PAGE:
All posts filed under: Reviews

Sreym Hctim – Turn Tail

Drifting through Turn Tail rings up twin feelings of bizarreness and fervency. The Brooklyn based artist tucks microcosms of formidable sounds inside each of the five irrefutable pieces in the EP – sounds that invigorated from different genres and mostly illustrate the histrionic aspect of music. From plucks of a miniature harp swimming in a distant drone to samples of screeches heard from the Jefferson platform, Turn Tail is an ornate reminder that it’s alright if you feel messed up. Sreym Mctim’s debut album in 2019, Split Ends, Split Head was a sonically tempered representation filled with complex rhythmic phrases, ardently whispered cantillation and fastidiously restrained noise. Split Ends, Split Head’s sound was immensely influenced by indie-pop music and the sound of East Asia. Its dark and coquettish persona was playful, enjoyable, and refreshing. But with Turn Tail all these elements have become even rigorous. With every project Sreym has put out, there has been a distinct change in the playfulness of his sound. Each more intriguing than the last one. In Turn Tail too, …

Sufjan Stevens – Carrie and Lowell

Thanks to the cold, plain and nifty autumn evening of an ordinary Thursday. This album was almost slipping by if I hadn’t decided to collect as many indie-folk albums as I possibly could back in 2015. Sufjan Stevens is a Detroit born singer-songwriter, multi-instrumentalist and at this point of his career, it’s safe to say that he is an international treasure. Carrie and Lowell is Sufjan Stevens 7th studio album released through Asthmatic Kitty on March 31, 2015, named after his mother and stepfather. The album is a tale of the relationship that he had with his mother and the blocks of feelings that he went through after her death. The album received massively positive reviews from the critics and was considered one of the best albums released in 2015. Carrie and Lowell is Sufjan’s personal album. The lyrics in the album are the projection of him being stuck in the intricacies of emotions and thoughts that he felt after the death of his mother. Carrie was bipolar and schizophrenic. She was an alcoholic and …

Disclosure: Ecstasy

Over the years, Disclosure is whiting down their music. It’s been almost five years since the duo has dropped Caracal, their last full-length LP. But they did not, however, abandon their fans entirely. The duo has released three EPs since Caracal, one of which just dropped last week, titled Ecstasy. A five-song long EP includes Tondo, Expressing What Matters, Etran, Get Close and the title track. Disclosure came out with their four-to-the-floor debut, Settle, during when dance music was growing its mainstream prominence. It was one of the best electronic albums of 2013 with blend-in elements from dance-pop, bass music, deep house, and UK & Future garage. Settle’s crispy and coquettish persona was playful, enjoyable and refreshing, much like UK’s dance music scene that always pushes itself forward. But their follow up project, 2015’s r&b driven Caracal was a bit of a disappointment. The album lost its prominence into the noise of heavy names like The Weeknd, Sam Smith, Lorde, and Miguel and chart-friendly sound. But it is what it is. The duo’s funky-as-fuck sound …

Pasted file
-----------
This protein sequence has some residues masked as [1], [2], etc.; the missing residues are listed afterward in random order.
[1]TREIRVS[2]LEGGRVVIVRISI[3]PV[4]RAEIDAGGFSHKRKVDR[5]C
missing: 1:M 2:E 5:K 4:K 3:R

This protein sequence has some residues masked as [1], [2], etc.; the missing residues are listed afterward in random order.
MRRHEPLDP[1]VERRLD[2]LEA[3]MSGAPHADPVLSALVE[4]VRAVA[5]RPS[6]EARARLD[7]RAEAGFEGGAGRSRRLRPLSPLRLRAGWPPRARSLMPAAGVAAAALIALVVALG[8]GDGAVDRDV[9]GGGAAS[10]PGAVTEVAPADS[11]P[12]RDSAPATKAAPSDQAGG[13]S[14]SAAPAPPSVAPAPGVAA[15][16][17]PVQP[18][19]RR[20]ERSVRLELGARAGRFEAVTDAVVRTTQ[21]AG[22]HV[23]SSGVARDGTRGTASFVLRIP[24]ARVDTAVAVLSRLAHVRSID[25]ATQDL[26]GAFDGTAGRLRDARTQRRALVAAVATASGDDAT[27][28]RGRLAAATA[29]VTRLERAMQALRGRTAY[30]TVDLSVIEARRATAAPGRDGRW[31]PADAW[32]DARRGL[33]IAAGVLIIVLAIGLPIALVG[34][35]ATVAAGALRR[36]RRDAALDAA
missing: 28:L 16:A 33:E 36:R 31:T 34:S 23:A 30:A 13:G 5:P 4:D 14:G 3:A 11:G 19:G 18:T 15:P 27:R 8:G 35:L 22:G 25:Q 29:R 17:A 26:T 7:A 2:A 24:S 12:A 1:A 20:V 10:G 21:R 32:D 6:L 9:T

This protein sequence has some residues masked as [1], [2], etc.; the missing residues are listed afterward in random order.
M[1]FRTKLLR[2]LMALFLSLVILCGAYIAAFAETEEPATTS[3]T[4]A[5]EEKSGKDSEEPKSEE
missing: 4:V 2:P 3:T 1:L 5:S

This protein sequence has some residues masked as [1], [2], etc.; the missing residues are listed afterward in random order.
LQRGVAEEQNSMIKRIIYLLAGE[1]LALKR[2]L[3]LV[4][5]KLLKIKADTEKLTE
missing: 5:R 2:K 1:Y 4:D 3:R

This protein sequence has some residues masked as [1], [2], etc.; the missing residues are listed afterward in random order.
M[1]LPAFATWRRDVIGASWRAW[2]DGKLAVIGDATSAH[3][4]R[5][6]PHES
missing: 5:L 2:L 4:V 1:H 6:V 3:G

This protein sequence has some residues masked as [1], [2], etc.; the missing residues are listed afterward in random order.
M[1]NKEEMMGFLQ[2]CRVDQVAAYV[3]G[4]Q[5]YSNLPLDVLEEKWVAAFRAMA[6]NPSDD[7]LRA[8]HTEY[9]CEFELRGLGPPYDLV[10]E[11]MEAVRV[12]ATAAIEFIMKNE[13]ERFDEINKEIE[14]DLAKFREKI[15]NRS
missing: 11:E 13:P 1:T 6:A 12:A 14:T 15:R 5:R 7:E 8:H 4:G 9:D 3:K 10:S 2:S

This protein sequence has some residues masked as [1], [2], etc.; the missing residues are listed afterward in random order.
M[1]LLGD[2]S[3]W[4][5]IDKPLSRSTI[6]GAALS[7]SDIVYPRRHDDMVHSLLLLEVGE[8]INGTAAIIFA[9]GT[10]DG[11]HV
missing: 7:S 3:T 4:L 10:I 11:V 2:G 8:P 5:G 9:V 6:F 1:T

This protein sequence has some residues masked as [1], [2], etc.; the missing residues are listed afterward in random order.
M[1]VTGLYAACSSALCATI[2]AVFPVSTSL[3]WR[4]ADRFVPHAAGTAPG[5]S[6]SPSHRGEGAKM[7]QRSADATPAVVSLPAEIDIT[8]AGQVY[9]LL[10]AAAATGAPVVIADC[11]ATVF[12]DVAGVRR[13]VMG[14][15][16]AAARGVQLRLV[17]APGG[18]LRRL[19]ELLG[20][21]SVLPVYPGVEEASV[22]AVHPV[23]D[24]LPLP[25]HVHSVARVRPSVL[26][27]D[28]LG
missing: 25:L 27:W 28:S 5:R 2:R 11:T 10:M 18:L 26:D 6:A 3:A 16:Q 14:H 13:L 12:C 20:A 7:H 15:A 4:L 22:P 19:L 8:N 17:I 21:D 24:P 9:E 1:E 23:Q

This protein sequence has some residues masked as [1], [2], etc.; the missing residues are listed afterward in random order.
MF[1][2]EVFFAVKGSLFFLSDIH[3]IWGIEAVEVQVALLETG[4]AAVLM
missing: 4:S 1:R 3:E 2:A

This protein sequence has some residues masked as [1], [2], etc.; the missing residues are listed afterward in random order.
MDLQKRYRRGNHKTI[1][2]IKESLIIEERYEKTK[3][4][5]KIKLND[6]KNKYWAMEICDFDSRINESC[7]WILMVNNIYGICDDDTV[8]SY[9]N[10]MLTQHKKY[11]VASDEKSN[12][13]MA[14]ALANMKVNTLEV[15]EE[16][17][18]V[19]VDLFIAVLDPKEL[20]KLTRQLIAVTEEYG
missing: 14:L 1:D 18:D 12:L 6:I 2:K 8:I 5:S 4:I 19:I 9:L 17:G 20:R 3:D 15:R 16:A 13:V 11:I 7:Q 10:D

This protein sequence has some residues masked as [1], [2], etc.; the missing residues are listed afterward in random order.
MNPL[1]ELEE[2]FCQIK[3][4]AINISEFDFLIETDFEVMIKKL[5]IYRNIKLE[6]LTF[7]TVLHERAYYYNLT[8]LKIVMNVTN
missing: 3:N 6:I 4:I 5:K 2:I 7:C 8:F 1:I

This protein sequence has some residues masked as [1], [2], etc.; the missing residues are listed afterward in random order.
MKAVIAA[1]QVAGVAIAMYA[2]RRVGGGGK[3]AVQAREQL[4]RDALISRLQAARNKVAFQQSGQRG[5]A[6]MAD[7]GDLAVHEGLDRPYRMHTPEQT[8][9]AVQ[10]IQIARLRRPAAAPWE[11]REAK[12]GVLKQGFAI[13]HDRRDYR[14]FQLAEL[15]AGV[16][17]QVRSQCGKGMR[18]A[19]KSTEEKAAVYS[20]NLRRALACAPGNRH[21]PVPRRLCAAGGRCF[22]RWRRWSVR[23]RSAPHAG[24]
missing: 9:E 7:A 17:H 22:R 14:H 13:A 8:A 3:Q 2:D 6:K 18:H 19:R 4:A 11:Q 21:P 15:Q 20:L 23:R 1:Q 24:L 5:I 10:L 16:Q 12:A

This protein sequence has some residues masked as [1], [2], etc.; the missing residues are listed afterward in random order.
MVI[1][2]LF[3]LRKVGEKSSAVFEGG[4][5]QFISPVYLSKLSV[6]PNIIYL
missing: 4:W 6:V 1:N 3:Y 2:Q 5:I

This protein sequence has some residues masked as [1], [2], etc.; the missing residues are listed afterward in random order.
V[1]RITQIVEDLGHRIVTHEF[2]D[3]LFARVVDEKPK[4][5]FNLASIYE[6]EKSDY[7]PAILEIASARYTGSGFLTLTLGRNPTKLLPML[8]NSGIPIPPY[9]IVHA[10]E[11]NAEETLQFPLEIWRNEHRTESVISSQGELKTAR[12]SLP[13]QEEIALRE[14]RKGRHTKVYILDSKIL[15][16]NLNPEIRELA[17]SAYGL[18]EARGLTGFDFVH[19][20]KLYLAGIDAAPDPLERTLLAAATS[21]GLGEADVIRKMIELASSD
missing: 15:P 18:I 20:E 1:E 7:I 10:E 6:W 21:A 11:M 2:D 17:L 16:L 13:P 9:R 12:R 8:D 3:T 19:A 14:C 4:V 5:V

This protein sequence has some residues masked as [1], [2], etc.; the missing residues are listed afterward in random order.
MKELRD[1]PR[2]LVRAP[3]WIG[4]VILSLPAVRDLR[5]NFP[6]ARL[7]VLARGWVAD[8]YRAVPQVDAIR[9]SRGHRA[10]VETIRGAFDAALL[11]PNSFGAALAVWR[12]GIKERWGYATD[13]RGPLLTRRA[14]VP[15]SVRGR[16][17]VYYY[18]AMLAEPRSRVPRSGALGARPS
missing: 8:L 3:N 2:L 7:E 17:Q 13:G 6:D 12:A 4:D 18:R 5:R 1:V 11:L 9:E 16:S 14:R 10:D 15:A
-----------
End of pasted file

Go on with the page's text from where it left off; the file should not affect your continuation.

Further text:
KURO (OST) – Tujiko Noriko

Listening to the soundtrack of 2017’s feature from Joji Koyama and Tujiko Noriko’s is an ornate experience of serene dissemination that breathes on its own. You don’t necessarily have to watch the movie to find out its haunting elegance and understated rumination. Kuro, an arthouse drama, tells the story of a Japanese woman living in Paris with her paraplegic lover. Soon, the mystery unravels. Weaving together personal history, anecdotes and myths, the story takes a dark turn. Thanks to Berlin’s Pan, whose new offshoot and soundtrack series, Entopia, kicked off its inaugural release with Kuro in May 2019. Kuro’s score, written and composed by Tujiko Noriko, who is also the protagonist of the movie, and mixed by Sam Briton and Will Worsley, is a milieu full of doubt and chimerical essence. It’s a stoic and unruffled ambient experience that feeds off incoherent and stretched melody riffs and humming condensed into a small space avoiding all the oscillation. The last time Noriko put out a project, it was hard to know what would come next to that. But …

Rabbit Island – Deep in The Big

The troublesome thing about being a musician who writes records similar to Amber Fresh and her friends is that it’s a hard process to decide when to let go and just release a project because the tracks are mostly Lo-Fi and damped or in other words filled with distortion, noises, and reverb that sometimes make the record only less interesting. A reason why most of the bedroom producers who make Lo-Fi music don’t release their tracks and they just end up being a part of live radios or continuous mixes on YouTube. When Rabbit Island posted Songs for Kids from Rabbit Island back in January 2014 on Bandcamp it was distinct, belonging somewhere in between Frankie Cosmos’s why am I underwater?, DADDY COOL, im sorry im hi lets go, pure suburb and Benoît Pioulard’s Hymnal or even the King Creosote and Jon Hopkins’s collaborative project Diamond Mine from 2011. The whole project was analogous to watching our childhood through an 8mm Kodak camera in the early 90s; innocent, honest, pure and mostly heartwarming. The 16 tracks album …